A chef from Tuscany (where panzanella originates) was at the school for the day and he came by to taste it. He told us we really nailed it and I thought that was a super nice compliment!

After central kitchen, we had our first wine class which I found really great. I liked the teacher a lot and felt like I learned a good bit even in just one class. We went into the school's wine cellar to pick a bottle out and got to do a tasting on the first day too which we all know makes me happy:
On these days, we get out at 5:00pm and we welcome it. That's the earliest we'll ever get out of class so it's appreciated greatly after all the other long days we have! After just that small tasting, my eyelids got heavy quick so it was nice to have an earlier evening to myself. 

Sunday, June 17, 2012

The Study Of Veneto

Mom and Dad, how proud are you that I'm in school, actually attending the classes, AND enjoying them?! I know I know, it blows my mind, too. 

Veneto is the second region we've gotten into and, as one would expect, there are several interesting things to know about it. It is one of the largest and richest regions of Italy with over 5 million inhabitants and the Dolomoti Mountains are a dominant part of the landscape. Veneto is plentiful in unsalted water which makes for terrific agriculture. Veneto was primarily under Roman domination with influence by the Barbarians and Germans. Metaphorically speaking, Veneto is said to have its head in the mountains and its feet in the water of the Po River. Territory and geographical location have a strong influence on the agriculture and food industry, as well as on the cultural tradition. Venice is known as the "Pearl of the Adriatic" and it is also called the "bridge to the Orient" because of its commercial traffic to the east. Until 1796, Venice was one of the most important republics in Italy.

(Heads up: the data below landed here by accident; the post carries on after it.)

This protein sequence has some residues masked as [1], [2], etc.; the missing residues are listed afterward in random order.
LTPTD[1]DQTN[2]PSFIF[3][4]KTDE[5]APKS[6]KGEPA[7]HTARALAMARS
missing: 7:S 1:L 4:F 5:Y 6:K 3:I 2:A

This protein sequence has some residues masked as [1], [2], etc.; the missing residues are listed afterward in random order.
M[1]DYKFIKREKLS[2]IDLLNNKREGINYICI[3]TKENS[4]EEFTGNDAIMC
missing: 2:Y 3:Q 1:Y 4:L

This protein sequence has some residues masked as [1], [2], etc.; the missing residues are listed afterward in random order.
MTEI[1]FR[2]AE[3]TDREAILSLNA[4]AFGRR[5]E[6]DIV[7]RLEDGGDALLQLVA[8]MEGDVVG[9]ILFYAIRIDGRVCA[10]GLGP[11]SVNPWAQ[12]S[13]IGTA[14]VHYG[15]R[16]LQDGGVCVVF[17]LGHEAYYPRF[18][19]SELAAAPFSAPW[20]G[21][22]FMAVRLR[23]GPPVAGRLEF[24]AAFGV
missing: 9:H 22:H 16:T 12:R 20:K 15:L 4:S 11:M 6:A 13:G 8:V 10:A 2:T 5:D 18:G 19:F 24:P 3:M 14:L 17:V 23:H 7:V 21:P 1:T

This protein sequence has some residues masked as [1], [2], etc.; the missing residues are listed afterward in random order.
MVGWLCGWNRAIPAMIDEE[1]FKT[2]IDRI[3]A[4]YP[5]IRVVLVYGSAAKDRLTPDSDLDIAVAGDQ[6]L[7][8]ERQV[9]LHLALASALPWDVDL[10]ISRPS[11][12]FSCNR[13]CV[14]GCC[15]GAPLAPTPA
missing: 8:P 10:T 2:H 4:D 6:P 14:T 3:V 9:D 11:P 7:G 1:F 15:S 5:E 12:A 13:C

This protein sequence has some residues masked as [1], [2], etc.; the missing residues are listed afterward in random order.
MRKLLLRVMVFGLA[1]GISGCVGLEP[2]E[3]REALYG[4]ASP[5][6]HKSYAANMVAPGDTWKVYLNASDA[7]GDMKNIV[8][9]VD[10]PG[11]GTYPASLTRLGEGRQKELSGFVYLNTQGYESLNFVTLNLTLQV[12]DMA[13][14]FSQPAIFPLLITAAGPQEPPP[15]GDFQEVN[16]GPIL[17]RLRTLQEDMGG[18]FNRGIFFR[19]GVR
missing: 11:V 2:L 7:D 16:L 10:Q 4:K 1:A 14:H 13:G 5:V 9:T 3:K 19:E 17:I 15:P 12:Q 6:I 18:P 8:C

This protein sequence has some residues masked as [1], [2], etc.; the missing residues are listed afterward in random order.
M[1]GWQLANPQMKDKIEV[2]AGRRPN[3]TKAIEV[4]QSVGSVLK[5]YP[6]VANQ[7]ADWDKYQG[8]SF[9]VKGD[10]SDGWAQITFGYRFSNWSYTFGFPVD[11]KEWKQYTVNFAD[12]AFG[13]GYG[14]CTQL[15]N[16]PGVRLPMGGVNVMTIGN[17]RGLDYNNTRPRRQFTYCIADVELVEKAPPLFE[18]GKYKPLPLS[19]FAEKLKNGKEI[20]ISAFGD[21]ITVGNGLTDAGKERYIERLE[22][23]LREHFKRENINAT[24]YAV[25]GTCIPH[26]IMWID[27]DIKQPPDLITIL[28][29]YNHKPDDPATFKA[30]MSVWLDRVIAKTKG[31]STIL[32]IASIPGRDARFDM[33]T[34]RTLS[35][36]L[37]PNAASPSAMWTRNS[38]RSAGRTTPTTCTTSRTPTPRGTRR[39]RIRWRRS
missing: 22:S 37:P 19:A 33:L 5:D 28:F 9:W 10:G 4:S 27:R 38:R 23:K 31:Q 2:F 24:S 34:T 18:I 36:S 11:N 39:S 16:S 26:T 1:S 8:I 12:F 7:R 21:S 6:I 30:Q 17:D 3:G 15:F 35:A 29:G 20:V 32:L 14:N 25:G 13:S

Principal ingredients in Veneto are polenta, beans, cod and rice. Originally, polenta was prepared with spelt, emmer, buckwheat and legumes. After the discovery of America, yellow corn flour was first adopted in the Polestine area and then became popular throughout the region. It was actually adopted, though not accepted, by the poor because it was simple to cultivate yet they were forced to eat only this food because of their means. Sadly, pellagra disease developed due to the exclusive use of polenta creating a vitamin deficiency. It was destroying peoples' livers and resulting in death across the area. 

Beans arrived in the Belluno area around 1530 from the four of Spain. In reality, the introduction wasn't easy because of the beliefs about the low digestibility. It was ultimately accepted because it allowed for intercropping with other cultivations. Beans actually fix nitrogen into the soil which corn plants would absorb. 

Baccala, or cod, is a large part of the Veneto cuisine. Cod itself is called baccala but the actual 'baccala preparation' is dried cod that is decapitated, gutted and stored in barrels of salt. Stoccafisso is a cod that's dried naturally by air and on sticks. Both are eaten regularly across the entire region. An interesting sauce, associated with the poorer classes, that's used to preserve fish, is called saor sauce and it's made with fried onions, vinegar, pine nuts and raisins. Pig farming is quite important too throughout Veneto and a rich prosciutto is produced there called berico-euganeo. Sheep meat is also popular and often eaten smoked using juniper and beech wood, seasoned with only salt and pepper. 

One of the Venetian traditions that I found so neat is called 'la chiamata di marzo' which takes place on the last Sunday of February. All of the people of the mountains descend that day banging pots and pans so as to wake up the dormant spring. I just thought it was fascinating and I tried to imagine being a part of something like that. It must be something to experience it.